Many MMORPG players are familiar with sites such as Allakhazam, Caster's Realm, Thottbot, and Stratics. These sites offer a myriad of information on various games, giving insight and offering a vast array of resources. Such gaming sites have long held a place in people's hearts, for much of the information is invaluable to those who utilize it.
Enter VGDB, short for Vanguard Database. This program allows players themselves to contribute to a large lexicon of knowledge and information that is all available to one's fingertips via the site www.curse-gaming.com
, known by many as a popular site for acquiring UI modifications.
Recently, we at Silky Venom had a chance to sit down and talk with Asp, creator of VGDB.
1. Not many people know too much about the man behind the program. Tell our readers a little about yourself as well as your relation to VGDB.
My name is Peter Andersson and I'm a 25 year old Swedish university student, currently doing my masters thesis in computer engineering. I've written utility software for games and other applications before. The best known is probably Oldblivion (http://www.oldblivion.com
). It’s a piece of software which allows people with older video cards to play Elder Scrolls: Oblivion. Most people active in the Oblivion community will probably recognize my name.
I wrote about 85% of all the software used by the client and server. The other 15% where written by a friend of mine, Shane Bryldt.
2. In your own words, please describe what exactly your program does.
This can become very technical but I’ll avoid that going into any inner details. The software basically interfaces with Vanguard via the dynamic link libraries provided by the game. While these DLL’s do not provide a proper interface one can use it if you reverse engineer the client. All reverse engineering done was for pure interoperability purposes. The game exposes a lot of functionality that can be used for this type of application and many other types of applications. The application then uses these DLL functions to query for game state information. It was really important that the software didn’t have a negative impact on performance. So far none of our users have complained about performance being affected negatively and as far as we can tell there’s no real measurable performance difference.
Currently the client fetches information about all the items you have in your inventory, all quests you have active, quest sources and quest targets, everything you see, loot information, when you click item links and character profile information. This may be extended in the future to include spell, skill information and more.
All this information is the sent to a central server for processing.
3. Now that we know a little more about you and your program, can you tell us how you came up with the idea for VGDB?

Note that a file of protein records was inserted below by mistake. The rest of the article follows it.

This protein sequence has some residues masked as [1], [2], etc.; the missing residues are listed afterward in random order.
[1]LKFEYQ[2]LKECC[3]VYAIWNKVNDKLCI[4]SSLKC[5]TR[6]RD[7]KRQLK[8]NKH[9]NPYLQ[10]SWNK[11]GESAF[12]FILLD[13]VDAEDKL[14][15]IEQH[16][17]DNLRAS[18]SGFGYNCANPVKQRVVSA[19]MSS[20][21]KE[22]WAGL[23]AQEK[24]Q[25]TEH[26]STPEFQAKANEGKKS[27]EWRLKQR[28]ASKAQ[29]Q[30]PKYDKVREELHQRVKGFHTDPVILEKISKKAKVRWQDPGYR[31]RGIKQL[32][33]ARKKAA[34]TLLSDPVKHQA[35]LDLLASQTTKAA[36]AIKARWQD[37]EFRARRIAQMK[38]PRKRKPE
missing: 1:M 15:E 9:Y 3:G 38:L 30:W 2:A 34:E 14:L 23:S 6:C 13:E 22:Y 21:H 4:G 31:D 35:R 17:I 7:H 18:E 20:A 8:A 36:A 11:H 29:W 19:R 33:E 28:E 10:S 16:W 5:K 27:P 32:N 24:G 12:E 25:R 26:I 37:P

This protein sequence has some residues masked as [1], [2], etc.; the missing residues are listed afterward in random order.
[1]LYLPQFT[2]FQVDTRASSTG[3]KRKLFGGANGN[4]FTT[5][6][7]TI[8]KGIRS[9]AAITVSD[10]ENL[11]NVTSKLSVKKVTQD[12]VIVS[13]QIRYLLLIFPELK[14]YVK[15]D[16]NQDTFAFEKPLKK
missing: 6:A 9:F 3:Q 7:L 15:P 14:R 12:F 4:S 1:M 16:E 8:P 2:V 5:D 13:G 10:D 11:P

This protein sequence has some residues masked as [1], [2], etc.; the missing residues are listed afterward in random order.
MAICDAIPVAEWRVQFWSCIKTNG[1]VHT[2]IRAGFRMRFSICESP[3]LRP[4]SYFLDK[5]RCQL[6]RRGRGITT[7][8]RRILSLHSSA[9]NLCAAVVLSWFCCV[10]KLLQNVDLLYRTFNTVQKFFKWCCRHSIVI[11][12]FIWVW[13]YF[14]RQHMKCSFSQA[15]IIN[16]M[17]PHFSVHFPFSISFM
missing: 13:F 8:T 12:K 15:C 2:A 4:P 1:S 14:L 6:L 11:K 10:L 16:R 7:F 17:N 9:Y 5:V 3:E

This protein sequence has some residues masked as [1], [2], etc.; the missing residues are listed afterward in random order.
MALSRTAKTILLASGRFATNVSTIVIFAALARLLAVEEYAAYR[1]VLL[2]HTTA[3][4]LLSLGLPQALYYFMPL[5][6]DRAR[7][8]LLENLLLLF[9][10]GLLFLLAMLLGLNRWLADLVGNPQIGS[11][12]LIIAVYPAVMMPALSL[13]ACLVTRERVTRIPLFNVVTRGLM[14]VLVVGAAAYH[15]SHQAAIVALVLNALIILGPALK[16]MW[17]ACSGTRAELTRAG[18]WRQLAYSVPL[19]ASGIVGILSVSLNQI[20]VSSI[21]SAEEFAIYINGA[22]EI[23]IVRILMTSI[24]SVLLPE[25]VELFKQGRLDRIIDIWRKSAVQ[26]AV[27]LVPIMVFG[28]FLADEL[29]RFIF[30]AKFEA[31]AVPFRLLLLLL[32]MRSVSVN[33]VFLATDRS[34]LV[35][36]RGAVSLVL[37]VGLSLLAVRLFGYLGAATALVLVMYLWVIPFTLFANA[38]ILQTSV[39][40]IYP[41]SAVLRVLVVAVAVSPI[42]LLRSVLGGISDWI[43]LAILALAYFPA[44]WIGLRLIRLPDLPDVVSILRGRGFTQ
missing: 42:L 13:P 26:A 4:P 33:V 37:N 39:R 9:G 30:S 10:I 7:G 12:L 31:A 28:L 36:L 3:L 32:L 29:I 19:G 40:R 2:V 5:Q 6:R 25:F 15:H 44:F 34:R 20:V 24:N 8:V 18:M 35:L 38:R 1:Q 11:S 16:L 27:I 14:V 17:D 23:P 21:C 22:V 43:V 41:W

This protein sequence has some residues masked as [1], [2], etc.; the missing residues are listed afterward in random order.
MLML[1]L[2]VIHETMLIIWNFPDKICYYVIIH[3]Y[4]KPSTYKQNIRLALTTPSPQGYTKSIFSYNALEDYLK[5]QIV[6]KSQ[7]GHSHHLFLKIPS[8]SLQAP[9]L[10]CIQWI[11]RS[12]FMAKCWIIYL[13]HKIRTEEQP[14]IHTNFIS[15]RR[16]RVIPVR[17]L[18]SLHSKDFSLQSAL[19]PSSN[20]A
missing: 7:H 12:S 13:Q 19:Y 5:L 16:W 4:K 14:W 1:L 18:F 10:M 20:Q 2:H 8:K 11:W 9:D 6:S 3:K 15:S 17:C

To be honest the idea isn’t completely new. You have sites like you mentioned already providing this type of service. We simply decided that we had the competence to do it even if the game developers didn’t provide an interface for the software to use. There were some sites doing manual data entry but looking at the total number of items alone you quickly realize there will never be a complete database in that way. We can also provide a searchable database with location data of everything our users see. That’s almost impossible to do with manual data entry. Not to mention drop rates on items.
4. Many people wonder about the time and effort put into programs such as this. How long exactly was VGDB in the making, and what sort of work did it entail?
It took a long time to create. I think the total time was something like four and a half months. The various parts were all written in C++ and assembler. A lot of the work was reverse engineering the Vanguard client in order to interface with it correctly.
5. Is this something you had always intended to work on, or was it a spur-of-the-moment type idea that you just ran with?
Definitely spur of the moment. Both of us had just completed our previous projects and knew we had some spare time. Shane was playing the game and said it was great and that we should do something for it. I never figured there would be such controversy regarding the stuff since there already were similar services for other games. I understand the resistance from some of the affiliate sites that are providing the same or similar services. We have a technical solution that is very hard to beat by having users doing manual data entry. To be honest a game this size will never be indexed well unless you do it automatically.
I doubt anyone really wants the players to spend time writing down what critter dropped what sword.
6. If you had the ability to dictate how big VGDB could grow, how large would you allow it to become?